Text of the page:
Carolina D. A. R.'s seemed horrified a
,t the way he treated the sacred Rev- e
ilutlonary history and traditions of 1
heir state. a
In introducing Governor Kitchin, fc
Jovernor Ansel got off the usual old a
kit about the governors of North and I
louth Carolina and in the presence of ?
he assemblage the two pledged each a
titer's health in cold water, the gov- t
rnor of South Carolina drinKing rrom ?
glass and the governor of North d
,'arollna using a tin dipper. The big [
rowd caught the spirit of the good
atured humor and yelled lustily. \
roceedlng, Governor Ansel went on a
o remark: "As governor of South t
Carolina and standing on the soli of fc
lorth Carolina?" He paused. The c
rowd thought It had caught him a
tipping and the North Carolinians c
oared with laughter; but when the t\
lughter subsided, the unperturbed v
overnor, quietly remarked: "That Is q
rhat my friend Overman would say!" i<
nd the South Carolinians yelled. o
Governor Kltchln, having arrived e
t a late hour, had not heard any of t,
tie previous speeches and evidently g
nprepared for the special occasion, ^
idulged In a lot of fun and humor,
rincipally at the expense of the South g
Sardinians. He insisted that the b&t- t]
le of King's Mountain was fought aljost
entirely by the North Carolinians g
n the patriot side, and made the part F
iken by the South Carolinians seem g
ery unimportant. He confessed himelf
quite rusty on Revolutionary his- T
>ry, and although claiming to have
een the first North Carolina con- "
ressman who introduced a bill providlg
for a monument at King's Mouniln,
said that there was no question 11
- ^ H
r tne race in&i uie creuit iur uiu buwjssful
appropriation belonged equally ,8
) Congressmen Flnley and Webb, as '
luch to one as to the other. He did b'
ot know anything about the battle of ai
[oore's Creek and said that at the 01
me he Introduced his King's Mouniln
bill, he did not know there was 01
Iready such a handsome monument tl
u the field. He expatiated at length
i a semi-humorous manner on the S(
reatness of North Carolina as com- tl
ired with South Carolina. In felicl- j?'
Ltlng the D. A. R.'s in the work they b|
re undertaking to do, looking to the p,
reservation of the history of the Rev- ol
utlon, he referred to them as the ^
nlted Daughters of the Confederacy &
id made a very nice point In claim- v<
ig that after all, both stood for the
ame thlnr. He claimed credit for
!ol. James Williams on the ground
hat he was born In Rowan county, 4s
1. C.f and said that Governor Ansel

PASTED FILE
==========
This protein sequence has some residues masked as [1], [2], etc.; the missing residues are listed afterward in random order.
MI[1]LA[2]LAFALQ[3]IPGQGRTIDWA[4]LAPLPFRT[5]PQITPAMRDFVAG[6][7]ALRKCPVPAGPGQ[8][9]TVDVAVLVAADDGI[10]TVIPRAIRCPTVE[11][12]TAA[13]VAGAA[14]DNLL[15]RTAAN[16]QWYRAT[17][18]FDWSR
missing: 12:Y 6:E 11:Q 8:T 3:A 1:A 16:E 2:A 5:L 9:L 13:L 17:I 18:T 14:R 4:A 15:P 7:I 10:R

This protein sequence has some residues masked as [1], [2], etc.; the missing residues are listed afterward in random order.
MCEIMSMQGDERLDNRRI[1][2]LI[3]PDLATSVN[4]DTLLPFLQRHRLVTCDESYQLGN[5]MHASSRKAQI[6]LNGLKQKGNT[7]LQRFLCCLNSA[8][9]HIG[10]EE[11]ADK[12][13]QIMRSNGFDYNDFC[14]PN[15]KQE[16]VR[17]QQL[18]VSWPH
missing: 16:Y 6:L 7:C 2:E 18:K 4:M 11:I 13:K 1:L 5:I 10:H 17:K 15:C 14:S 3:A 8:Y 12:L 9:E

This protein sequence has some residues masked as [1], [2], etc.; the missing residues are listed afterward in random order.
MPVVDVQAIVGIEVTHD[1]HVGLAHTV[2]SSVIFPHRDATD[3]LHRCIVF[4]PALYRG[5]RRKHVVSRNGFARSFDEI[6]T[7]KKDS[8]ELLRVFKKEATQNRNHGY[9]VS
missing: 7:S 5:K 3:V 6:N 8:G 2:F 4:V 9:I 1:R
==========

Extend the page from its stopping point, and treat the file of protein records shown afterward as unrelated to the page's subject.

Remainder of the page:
rould probably never have been, govrnor
of South Carolina except for the
aluable early training he got while
racticlng law In North Carolina. He
old a number of good jokes and anec- ^
otee, and altogether made a great
It, especially considering that the
rowd had been listening for three
nd a half hours and was now thorughly
worn out
At the conclusion of Governor Kltchn's
remarks the band led the long
aeter doxology, the vaat crowd joining
a and the music of that time honored
Id hymn swelled over the mountain
n a way that made a fitting close to
he wonderfully Inspiring exercises of
he day.
After the crowd had been dismissed
pith a benediction, the people rushed
iff to their lunch baskets and the diferent
refreshment stands, and by S
'clock the roads leading away from
he battleground were again alive
pith buggies, wagons automobiles, . T
itc., filled with people winding their
pays to their respective homes.
From every reasonable standpoint
he celebration was a most tremendous
With the exception of the military
ind others who were provided with
ents, the greater part of the vast
hrong of yesterday left during the
ifternoon and evening. Quite anum>er,
however, remained ail night
ileeping about on the ground. This
nornlng there was another blgmovenent
to the battleground to see the
>attle fought over again with blank
lartrldgea and the crowd is about
lalf as large as it was yesterday.
rhree Months for BO Cent*.
We will send The Enquirer to any 4
tddress for three months for fllfty
told By the 8heriff.
At the suit of the Oglesby Dewit
:o? Sheriff Brown on last Monday
wld the Interest of C. E. and Mary
Elosa Thomas In a tract of land In
3road River township. The land was
>ld off by the attorneys for the plainIff
for $10.
Itricksn With Paralysis.
Adjutant General J. C. Boyd, in comnand